Music Note:
The Piano Trio Concerto
7 October 2019

¶ In the Times, over the weekend, there appeared a review of Cleveland Orchestra concerts at Carnegie Hall that dismissed one of Beethoven’s violin romances and his Triple Concerto with the following: 

Neither is often performed; neither really deserves to be, either.

It is going to be a while before I forget this judgment when I encounter Joshua Barone’s byline. The romance (Romance in No 1 in G), like its fraternal twin (No 2 in F) is an outdoor-concert treat that, perhaps, nobody ought to be paying to hear a virtuoso of Anne-Sophie Mutter’s caliber to play. The concerto is quite another matter altogether. The secret to appreciating this work, which has given commentators so much trouble, is to rename it: the Piano Trio Concerto. It is a showpiece not for three instruments, but for only one. Already in Beethoven’s day, the piano, the piano trio was one of the most popular groupings, and to me it has always seemed Beethoven’s happiest, the most congenial. The violin and the cello formed a unit that would last (in tea rooms and resorts, at least) into the Postwar era. It constitutes the smallest possible reduction of the symphony orchestra, and much of the music written for it wavers on its own frontier between the chamber and the concert hall. Beethoven’s first publication was a collection of Piano Trios: they could be expected to sell.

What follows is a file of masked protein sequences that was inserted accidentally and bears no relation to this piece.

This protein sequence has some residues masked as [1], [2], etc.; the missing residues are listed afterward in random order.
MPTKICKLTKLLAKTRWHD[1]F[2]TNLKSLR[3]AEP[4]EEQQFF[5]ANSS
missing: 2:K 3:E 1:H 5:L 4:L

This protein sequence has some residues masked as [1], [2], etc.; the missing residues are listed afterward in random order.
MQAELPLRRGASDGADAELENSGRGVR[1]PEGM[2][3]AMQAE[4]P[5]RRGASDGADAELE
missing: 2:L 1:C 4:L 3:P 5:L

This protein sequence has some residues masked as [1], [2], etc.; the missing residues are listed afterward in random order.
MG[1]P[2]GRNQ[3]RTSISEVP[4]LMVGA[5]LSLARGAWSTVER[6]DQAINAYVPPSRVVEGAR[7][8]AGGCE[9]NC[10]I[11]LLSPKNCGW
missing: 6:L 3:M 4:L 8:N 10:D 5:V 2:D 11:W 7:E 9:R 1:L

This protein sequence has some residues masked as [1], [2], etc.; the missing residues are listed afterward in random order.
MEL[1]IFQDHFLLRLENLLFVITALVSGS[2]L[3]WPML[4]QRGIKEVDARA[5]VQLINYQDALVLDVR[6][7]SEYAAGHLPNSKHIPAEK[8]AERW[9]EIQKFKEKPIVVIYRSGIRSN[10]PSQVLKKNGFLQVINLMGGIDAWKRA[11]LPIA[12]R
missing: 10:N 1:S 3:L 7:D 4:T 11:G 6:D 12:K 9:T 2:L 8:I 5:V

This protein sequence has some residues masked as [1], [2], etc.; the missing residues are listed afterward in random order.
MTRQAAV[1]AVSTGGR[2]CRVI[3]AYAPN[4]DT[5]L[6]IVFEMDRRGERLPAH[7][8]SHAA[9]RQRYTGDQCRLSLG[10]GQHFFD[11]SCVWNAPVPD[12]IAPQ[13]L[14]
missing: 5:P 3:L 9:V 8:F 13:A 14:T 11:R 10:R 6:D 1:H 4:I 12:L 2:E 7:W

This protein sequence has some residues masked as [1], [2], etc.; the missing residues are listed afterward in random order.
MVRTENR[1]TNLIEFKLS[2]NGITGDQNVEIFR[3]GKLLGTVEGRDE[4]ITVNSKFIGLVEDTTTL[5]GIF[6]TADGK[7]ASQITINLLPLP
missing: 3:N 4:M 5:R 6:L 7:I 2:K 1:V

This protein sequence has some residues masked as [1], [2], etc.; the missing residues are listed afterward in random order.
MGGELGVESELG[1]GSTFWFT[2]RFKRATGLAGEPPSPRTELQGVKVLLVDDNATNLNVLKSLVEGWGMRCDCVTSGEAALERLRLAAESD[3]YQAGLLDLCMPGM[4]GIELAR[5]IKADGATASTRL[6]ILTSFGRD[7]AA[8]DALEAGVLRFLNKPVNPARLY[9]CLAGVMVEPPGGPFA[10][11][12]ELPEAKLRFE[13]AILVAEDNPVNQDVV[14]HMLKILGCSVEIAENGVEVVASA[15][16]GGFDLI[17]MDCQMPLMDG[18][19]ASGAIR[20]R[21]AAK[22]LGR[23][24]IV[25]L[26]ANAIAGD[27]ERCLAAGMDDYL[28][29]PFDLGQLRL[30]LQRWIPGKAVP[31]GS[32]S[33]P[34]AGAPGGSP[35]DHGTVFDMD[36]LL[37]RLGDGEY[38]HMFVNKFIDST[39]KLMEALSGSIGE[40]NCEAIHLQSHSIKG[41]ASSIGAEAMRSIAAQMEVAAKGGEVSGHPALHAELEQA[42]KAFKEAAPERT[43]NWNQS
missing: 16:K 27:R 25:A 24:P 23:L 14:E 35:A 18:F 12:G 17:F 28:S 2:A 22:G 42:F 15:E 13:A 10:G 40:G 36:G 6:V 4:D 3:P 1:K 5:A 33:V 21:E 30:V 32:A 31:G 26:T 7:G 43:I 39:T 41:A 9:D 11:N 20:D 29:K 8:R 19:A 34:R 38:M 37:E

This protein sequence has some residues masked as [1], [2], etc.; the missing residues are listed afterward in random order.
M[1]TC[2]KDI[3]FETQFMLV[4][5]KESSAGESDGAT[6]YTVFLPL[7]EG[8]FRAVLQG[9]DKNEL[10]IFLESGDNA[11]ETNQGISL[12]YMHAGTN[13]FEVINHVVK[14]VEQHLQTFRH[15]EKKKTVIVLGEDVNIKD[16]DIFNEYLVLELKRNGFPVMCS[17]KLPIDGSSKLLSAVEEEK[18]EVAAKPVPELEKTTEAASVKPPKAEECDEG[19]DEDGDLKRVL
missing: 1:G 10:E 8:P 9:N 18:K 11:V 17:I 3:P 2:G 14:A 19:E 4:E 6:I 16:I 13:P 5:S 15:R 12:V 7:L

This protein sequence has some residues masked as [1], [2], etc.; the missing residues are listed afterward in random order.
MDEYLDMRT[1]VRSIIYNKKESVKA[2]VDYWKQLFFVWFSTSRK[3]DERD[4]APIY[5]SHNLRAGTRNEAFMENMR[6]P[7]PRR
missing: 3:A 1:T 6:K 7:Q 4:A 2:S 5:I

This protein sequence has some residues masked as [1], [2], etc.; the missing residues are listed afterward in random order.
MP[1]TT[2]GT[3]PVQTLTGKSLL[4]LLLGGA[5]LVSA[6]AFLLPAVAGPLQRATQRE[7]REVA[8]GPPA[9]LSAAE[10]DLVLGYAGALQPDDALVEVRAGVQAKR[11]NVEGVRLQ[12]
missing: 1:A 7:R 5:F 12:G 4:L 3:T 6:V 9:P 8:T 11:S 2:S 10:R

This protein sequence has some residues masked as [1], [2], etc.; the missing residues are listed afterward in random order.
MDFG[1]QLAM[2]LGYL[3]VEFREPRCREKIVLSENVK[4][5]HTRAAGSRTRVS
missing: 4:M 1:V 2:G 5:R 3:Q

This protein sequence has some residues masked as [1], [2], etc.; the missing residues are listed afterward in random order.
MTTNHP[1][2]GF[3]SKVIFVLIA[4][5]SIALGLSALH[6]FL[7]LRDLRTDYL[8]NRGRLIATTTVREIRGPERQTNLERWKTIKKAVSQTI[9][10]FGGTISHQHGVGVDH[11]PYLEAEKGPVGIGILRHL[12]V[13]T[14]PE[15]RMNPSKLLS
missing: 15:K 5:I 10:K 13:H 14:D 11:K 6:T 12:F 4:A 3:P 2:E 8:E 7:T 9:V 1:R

Of course, the Beethoven of the piano trios is not the Beethoven of the more famous concert pieces that, elsewhere in his review, Mr Barone bewails as “over-programmed.” By his curious logic, Beethoven is out because he’s overdone, while the Triple Concerto is out because it’s never done. The idea that the concerto might offer fresh insights into a fresher, happier composer, less burdened by guilt, unrequited love, deafness and destiny doesn’t appear to have crossed his mind. If indeed it is not performed more often, that is precisely because it is written for the very rare piano trio (often ad hoc) capable of playing with collegial bravura. 

You could say that Beethoven applies the concepts of the sonata form too severely to the Triple Concerto: everything must naturally be heard three times. Instead of complaining, though, you could say that Beethoven is letting it rip.

Whatever the critics think, this work has an effect on audiences that can only be called “rousing.” 

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